The Tax Court yesterday required David Plotinsky, Assistant Counsel in the Office of General Counsel of the U.S. House of Representatives, to include in income $3,043 of law school and college student loans that were forgiven when he consolidated his loans with the lender. Plotinsky v. Commissioner, T.C. Memo. 2008-244 (10/30/08):
Pursuant to AES's incentive program, if an individual were to consolidate the individual's student loans by taking out a loan from AES ... and the individual were to make 36 consecutive on-time monthly payments on the AES loan, AES would discharge a portion of that loan.
Petitioner was aware of AES's incentive program when in August 2001, after graduating from law school, he consolidated petitioner's Federal student loans through AES ...
In 2004, pursuant to AES's incentive program and as a result of 36 consecutive on-time payments having been made on petitioner's consolidated student loan, AES discharged $3,043 of that loan.
AES issued Form 1099-C, Cancellation of Debt (2004 Form 1099-C), to petitioner for his taxable year 2004. That form showed $3,043.28 as the amount of debt canceled. The instructions to the 2004 Form 1099-C that AES sent to petitioner stated in pertinent part: "Generally, if you are an individual, you must include the canceled amount on the 'Other Income' line of Form 1040. * * * However, some canceled debts are not includible in your income."
Petitioner timely filed Form 1040, U.S. Individual Income Tax Return, for his taxable year 2004 (petitioner's 2004 return). In that return, petitioner reported gross income of $76,917 that did not include the $3,043.28 of petitioner's consolidated student loan that AES discharged. Petitioner attached to petitioner's 2004 return a document (petitioner's attachment to petitioner's 2004 return) that stated in pertinent part:
I received a Form 1099-C from AES Graduate & Professional Loan Services ("AES"), which stated a cancellation of debt in the amount of $3043.28. I am not reporting this amount as income because it is my reading of Internal Revenue Service Pub. 525, at 17-18, that this cancellation constitutes a gift rather than income.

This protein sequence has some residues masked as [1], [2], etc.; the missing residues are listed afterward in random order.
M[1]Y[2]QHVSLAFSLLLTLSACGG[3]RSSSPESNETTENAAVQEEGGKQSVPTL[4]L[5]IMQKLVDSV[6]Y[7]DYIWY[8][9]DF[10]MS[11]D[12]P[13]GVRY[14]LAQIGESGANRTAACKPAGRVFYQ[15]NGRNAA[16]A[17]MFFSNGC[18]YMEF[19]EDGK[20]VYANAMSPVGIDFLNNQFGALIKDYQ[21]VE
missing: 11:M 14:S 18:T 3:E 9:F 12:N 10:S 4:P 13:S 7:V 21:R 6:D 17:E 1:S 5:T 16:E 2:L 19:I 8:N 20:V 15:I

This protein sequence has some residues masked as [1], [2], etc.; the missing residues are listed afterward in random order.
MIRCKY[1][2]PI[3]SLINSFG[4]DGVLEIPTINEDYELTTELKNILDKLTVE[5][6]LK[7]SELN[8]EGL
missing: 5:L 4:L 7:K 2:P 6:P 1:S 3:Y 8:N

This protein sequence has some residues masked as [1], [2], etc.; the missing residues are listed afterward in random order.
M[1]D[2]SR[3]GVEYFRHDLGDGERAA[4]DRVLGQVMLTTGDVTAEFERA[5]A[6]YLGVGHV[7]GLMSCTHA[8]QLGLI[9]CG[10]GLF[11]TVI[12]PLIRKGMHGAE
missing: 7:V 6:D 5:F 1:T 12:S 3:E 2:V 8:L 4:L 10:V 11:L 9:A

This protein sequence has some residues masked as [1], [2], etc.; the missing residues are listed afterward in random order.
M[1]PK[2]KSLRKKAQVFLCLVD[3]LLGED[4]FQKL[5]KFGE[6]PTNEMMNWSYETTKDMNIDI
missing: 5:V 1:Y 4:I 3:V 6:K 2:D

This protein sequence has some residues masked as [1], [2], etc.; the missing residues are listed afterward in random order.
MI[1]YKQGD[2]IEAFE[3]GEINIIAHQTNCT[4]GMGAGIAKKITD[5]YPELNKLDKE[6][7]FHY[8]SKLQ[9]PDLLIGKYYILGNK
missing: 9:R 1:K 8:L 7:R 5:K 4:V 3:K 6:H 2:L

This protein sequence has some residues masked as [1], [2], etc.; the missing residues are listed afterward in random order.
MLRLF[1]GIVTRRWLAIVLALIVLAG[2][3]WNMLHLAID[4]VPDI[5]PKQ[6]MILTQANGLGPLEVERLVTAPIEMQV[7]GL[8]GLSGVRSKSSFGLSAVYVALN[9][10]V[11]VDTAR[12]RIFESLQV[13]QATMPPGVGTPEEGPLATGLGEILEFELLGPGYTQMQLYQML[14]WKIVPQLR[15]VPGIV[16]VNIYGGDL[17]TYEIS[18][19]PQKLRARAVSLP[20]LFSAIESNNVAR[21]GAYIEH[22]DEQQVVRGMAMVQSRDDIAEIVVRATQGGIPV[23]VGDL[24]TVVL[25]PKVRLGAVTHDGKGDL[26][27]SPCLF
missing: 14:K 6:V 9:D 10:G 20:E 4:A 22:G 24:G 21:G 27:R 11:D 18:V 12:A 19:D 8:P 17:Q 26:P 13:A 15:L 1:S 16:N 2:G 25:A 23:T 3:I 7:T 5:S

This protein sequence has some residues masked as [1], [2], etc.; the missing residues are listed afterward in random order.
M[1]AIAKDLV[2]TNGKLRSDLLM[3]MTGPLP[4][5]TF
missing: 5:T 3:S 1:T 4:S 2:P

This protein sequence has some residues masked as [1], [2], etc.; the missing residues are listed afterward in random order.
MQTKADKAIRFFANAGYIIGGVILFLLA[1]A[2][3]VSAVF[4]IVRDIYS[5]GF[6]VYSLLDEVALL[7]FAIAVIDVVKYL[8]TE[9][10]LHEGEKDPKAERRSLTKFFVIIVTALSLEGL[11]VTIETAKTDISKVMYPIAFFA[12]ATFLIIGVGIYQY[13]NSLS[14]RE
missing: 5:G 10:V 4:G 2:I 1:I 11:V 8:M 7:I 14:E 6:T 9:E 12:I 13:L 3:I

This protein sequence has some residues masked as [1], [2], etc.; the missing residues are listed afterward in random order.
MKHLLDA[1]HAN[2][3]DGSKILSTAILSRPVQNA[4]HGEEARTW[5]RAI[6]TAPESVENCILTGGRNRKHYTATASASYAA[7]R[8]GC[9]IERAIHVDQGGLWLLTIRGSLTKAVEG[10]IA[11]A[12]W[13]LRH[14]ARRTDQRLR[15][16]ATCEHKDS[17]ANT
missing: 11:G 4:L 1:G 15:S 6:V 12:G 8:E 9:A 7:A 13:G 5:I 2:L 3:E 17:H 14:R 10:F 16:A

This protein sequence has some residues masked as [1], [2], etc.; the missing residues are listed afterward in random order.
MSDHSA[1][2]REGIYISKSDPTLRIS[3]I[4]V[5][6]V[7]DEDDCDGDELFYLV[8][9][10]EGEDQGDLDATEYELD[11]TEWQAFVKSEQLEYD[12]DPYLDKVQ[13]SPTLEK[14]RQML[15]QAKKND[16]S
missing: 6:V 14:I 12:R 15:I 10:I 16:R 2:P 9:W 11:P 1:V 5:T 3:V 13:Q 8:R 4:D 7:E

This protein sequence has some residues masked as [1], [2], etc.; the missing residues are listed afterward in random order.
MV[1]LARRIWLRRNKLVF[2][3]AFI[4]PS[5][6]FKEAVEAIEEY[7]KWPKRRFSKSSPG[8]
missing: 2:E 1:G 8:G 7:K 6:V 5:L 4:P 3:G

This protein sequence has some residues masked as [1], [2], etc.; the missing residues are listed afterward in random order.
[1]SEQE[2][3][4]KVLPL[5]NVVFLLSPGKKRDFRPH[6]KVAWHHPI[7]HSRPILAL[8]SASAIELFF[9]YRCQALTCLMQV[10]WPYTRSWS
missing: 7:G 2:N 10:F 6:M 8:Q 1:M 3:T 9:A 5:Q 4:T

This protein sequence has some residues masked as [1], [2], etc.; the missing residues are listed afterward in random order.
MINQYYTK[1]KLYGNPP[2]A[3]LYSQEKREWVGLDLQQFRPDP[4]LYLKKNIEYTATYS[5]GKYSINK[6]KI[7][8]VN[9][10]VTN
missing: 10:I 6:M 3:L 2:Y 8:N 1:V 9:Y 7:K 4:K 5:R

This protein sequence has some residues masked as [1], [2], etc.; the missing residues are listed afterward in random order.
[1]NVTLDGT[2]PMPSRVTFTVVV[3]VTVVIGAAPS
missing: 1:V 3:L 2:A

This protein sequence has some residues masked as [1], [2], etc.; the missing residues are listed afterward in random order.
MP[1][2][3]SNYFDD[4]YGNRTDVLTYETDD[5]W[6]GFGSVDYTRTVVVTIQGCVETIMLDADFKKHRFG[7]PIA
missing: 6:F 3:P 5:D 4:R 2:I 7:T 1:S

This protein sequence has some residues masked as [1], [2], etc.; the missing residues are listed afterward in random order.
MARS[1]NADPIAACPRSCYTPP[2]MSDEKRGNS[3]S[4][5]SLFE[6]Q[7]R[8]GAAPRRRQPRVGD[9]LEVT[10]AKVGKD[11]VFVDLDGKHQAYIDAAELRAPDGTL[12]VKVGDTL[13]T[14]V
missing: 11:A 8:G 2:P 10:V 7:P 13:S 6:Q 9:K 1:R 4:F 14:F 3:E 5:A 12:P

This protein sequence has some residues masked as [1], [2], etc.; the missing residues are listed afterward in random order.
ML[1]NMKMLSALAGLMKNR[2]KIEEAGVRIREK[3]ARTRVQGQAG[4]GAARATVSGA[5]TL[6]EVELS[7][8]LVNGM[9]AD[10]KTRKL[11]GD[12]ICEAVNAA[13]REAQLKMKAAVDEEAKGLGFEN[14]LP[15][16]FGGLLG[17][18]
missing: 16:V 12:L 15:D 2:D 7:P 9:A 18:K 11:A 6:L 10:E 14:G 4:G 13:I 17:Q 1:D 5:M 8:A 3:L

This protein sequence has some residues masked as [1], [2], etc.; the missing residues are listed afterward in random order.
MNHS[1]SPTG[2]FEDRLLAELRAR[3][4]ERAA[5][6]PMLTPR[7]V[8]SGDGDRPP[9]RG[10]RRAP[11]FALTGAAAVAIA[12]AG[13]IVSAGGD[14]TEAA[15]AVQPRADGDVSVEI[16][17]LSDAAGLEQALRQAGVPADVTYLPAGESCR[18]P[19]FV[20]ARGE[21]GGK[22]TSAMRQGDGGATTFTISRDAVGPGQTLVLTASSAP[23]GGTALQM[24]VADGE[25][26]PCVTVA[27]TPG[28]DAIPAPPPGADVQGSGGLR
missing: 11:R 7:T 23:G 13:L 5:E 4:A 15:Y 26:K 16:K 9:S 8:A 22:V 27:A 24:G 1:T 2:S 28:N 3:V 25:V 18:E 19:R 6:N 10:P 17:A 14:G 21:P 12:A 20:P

AES is the lender with which I consolidated my law school loans approximately three years ago. As an incentive to select AES as my lender, AES offered a reduction in the total amount of my loans, and it is this offer that forms the entire basis for the debt cancellation of $3043.28. The offer was contingent upon my making 36 consecutive on-time monthly payments, and now that this has been achieved the debt cancellation is locked in.
Mr. Plotinsky represented himself in the case, and the judge was not impressed with his argument:
In relying solely on Helvering v. Am. Dental Co., 318 U.S. 322 (1943), to support his position that AES's discharge of $3,043 of petitioner's consolidated student loan constituted a gift under section 102(a), petitioner fails to acknowledge that the Supreme Court in Commissioner v. Jacobson, and Commissioner v. Duberstein, requires us to consider AES's intention in discharging $3,043 of petitioner's consolidated student loan. We shall do so now. ...
On the record before us, we find that AES did not intend to discharge $3,043 of petitioner's consolidated student loan out of "detached and disinterested generosity" ... or "out of affection, respect, admiration, charity or like impulses" ... On that record, we further find that petitioner has failed to carry his burden of establishing that, in discharging $3,043 of petitioner's consolidated student loan, AES intended to make a gift to him.
Based upon our examination of the entire record before us, we find that the $3,043 of petitioner's consolidated student loan that AES discharged is not excludable for his taxable year 2004 from his gross income under section 102(a). On that record, we further find that petitioner must include for that year that amount in his gross income.[FN]
FN: On brief, petitioner further argues that, even if we were to find that the $3,043 of petitioner's consolidated student loan that AES discharged is includible in his gross income, he should recognize that income over the remaining life of petitioner's consolidated student loan. We reject that argument. Income from the discharge of indebtedness is income for the year in which the indebtedness is discharged. Sec. 61(a)(12); see Jelle v. Commissioner, 116 T.C. 63 (2001).
October 30, 2008 in Law School, New Cases | Permalink
| Comments (1)
| TrackBack (1)